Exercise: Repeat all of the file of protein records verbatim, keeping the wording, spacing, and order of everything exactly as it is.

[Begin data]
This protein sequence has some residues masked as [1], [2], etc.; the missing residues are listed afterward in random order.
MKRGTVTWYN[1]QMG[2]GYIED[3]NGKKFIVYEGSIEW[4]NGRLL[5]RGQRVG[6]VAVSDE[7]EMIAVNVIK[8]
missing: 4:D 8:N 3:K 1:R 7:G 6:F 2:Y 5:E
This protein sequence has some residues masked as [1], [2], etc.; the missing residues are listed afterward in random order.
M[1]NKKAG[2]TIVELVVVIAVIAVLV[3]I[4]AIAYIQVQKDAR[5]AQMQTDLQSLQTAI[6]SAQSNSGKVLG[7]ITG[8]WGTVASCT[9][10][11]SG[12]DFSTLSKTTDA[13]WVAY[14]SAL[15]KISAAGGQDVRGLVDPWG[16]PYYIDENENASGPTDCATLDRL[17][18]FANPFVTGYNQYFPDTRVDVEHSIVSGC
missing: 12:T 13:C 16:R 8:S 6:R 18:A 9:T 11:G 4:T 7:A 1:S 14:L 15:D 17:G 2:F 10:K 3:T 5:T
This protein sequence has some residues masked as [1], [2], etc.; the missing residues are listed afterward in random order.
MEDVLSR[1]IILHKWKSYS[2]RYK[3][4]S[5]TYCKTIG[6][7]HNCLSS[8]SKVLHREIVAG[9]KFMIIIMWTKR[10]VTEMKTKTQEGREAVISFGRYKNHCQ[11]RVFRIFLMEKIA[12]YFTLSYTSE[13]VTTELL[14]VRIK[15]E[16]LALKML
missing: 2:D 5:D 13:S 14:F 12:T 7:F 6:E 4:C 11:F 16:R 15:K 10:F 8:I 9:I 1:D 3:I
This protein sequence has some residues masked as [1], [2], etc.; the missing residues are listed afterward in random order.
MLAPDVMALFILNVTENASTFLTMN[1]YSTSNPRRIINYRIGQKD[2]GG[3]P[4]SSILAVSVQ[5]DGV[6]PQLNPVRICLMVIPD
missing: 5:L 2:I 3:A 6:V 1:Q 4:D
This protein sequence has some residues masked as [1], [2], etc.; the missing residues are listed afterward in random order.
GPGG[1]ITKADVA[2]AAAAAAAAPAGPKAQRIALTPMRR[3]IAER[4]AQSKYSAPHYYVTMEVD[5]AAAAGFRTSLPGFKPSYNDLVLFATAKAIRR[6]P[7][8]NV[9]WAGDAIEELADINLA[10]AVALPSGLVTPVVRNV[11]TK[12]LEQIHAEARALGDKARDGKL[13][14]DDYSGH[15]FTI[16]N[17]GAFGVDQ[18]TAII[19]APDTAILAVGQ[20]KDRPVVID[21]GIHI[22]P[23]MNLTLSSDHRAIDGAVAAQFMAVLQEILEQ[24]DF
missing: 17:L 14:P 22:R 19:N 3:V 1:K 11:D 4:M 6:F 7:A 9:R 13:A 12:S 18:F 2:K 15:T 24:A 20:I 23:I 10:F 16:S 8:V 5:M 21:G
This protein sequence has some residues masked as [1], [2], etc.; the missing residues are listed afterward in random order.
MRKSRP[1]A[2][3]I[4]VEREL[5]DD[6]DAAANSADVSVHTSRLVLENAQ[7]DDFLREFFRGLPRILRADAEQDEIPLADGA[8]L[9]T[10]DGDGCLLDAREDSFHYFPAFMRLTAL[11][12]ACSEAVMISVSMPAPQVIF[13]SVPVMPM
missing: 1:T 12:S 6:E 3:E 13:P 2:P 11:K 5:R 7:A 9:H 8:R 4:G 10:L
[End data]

This protein sequence has some residues masked as [1], [2], etc.; the missing residues are listed afterward in random order.
MKRGTVTWYN[1]QMG[2]GYIED[3]NGKKFIVYEGSIEW[4]NGRLL[5]RGQRVG[6]VAVSDE[7]EMIAVNVIK[8]
missing: 4:D 8:N 3:K 1:R 7:G 6:F 2:Y 5:E
This protein sequence has some residues masked as [1], [2], etc.; the missing residues are listed afterward in random order.
M[1]NKKAG[2]TIVELVVVIAVIAVLV[3]I[4]AIAYIQVQKDAR[5]AQMQTDLQSLQTAI[6]SAQSNSGKVLG[7]ITG[8]WGTVASCT[9][10][11]SG[12]DFSTLSKTTDA[13]WVAY[14]SAL[15]KISAAGGQDVRGLVDPWG[16]PYYIDENENASGPTDCATLDRL[17][18]FANPFVTGYNQYFPDTRVDVEHSIVSGC
missing: 12:T 13:C 16:R 8:S 6:R 18:A 9:T 11:G 4:T 7:A 1:S 14:L 15:D 17:G 2:F 10:K 3:T 5:T
This protein sequence has some residues masked as [1], [2], etc.; the missing residues are listed afterward in random order.
MEDVLSR[1]IILHKWKSYS[2]RYK[3][4]S[5]TYCKTIG[6][7]HNCLSS[8]SKVLHREIVAG[9]KFMIIIMWTKR[10]VTEMKTKTQEGREAVISFGRYKNHCQ[11]RVFRIFLMEKIA[12]YFTLSYTSE[13]VTTELL[14]VRIK[15]E[16]LALKML
missing: 2:D 5:D 13:S 14:F 12:T 7:F 6:E 4:C 11:F 16:R 15:K 10:F 8:I 9:I 1:D 3:I
This protein sequence has some residues masked as [1], [2], etc.; the missing residues are listed afterward in random order.
MLAPDVMALFILNVTENASTFLTMN[1]YSTSNPRRIINYRIGQKD[2]GG[3]P[4]SSILAVSVQ[5]DGV[6]PQLNPVRICLMVIPD
missing: 5:L 2:I 3:A 6:V 1:Q 4:D
This protein sequence has some residues masked as [1], [2], etc.; the missing residues are listed afterward in random order.
GPGG[1]ITKADVA[2]AAAAAAAAPAGPKAQRIALTPMRR[3]IAER[4]AQSKYSAPHYYVTMEVD[5]AAAAGFRTSLPGFKPSYNDLVLFATAKAIRR[6]P[7][8]NV[9]WAGDAIEELADINLA[10]AVALPSGLVTPVVRNV[11]TK[12]LEQIHAEARALGDKARDGKL[13][14]DDYSGH[15]FTI[16]N[17]GAFGVDQ[18]TAII[19]APDTAILAVGQ[20]KDRPVVID[21]GIHI[22]P[23]MNLTLSSDHRAIDGAVAAQFMAVLQEILEQ[24]DF
missing: 17:L 14:P 22:R 19:N 3:V 1:K 11:D 4:M 6:F 7:A 9:R 13:A 12:S 18:F 2:K 15:T 24:A 20:I 23:I 10:F 16:S 8:V 5:M 21:G
This protein sequence has some residues masked as [1], [2], etc.; the missing residues are listed afterward in random order.
MRKSRP[1]A[2][3]I[4]VEREL[5]DD[6]DAAANSADVSVHTSRLVLENAQ[7]DDFLREFFRGLPRILRADAEQDEIPLADGA[8]L[9]T[10]DGDGCLLDAREDSFHYFPAFMRLTAL[11][12]ACSEAVMISVSMPAPQVIF[13]SVPVMPM
missing: 1:T 12:S 6:E 3:E 13:P 2:P 11:K 5:R 7:A 9:H 8:R 4:G 10:L